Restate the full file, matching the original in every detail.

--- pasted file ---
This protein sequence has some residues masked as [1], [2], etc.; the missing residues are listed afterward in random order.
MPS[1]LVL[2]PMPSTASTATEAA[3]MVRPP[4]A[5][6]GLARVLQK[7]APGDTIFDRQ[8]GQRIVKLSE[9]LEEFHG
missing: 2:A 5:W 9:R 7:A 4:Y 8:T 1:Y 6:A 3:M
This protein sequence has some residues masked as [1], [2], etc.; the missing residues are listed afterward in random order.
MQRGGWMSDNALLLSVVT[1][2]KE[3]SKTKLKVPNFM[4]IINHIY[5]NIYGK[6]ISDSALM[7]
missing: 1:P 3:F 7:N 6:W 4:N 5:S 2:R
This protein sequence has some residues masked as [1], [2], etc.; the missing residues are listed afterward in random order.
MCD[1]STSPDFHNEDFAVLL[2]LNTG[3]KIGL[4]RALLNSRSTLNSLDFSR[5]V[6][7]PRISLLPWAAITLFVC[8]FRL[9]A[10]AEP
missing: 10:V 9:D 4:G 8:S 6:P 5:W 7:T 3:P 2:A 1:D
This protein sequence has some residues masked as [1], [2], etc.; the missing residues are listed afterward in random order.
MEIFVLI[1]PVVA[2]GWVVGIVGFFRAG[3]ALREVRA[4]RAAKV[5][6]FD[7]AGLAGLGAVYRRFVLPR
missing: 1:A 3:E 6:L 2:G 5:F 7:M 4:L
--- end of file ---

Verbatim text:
This protein sequence has some residues masked as [1], [2], etc.; the missing residues are listed afterward in random order.
MPS[1]LVL[2]PMPSTASTATEAA[3]MVRPP[4]A[5][6]GLARVLQK[7]APGDTIFDRQ[8]GQRIVKLSE[9]LEEFHG
missing: 2:A 5:W 9:R 7:A 4:Y 8:T 1:Y 6:A 3:M
This protein sequence has some residues masked as [1], [2], etc.; the missing residues are listed afterward in random order.
MQRGGWMSDNALLLSVVT[1][2]KE[3]SKTKLKVPNFM[4]IINHIY[5]NIYGK[6]ISDSALM[7]
missing: 1:P 3:F 7:N 6:W 4:N 5:S 2:R
This protein sequence has some residues masked as [1], [2], etc.; the missing residues are listed afterward in random order.
MCD[1]STSPDFHNEDFAVLL[2]LNTG[3]KIGL[4]RALLNSRSTLNSLDFSR[5]V[6][7]PRISLLPWAAITLFVC[8]FRL[9]A[10]AEP
missing: 10:V 9:D 4:G 8:S 6:P 5:W 7:T 3:P 2:A 1:D
This protein sequence has some residues masked as [1], [2], etc.; the missing residues are listed afterward in random order.
MEIFVLI[1]PVVA[2]GWVVGIVGFFRAG[3]ALREVRA[4]RAAKV[5][6]FD[7]AGLAGLGAVYRRFVLPR
missing: 1:A 3:E 6:L 2:G 5:F 7:M 4:L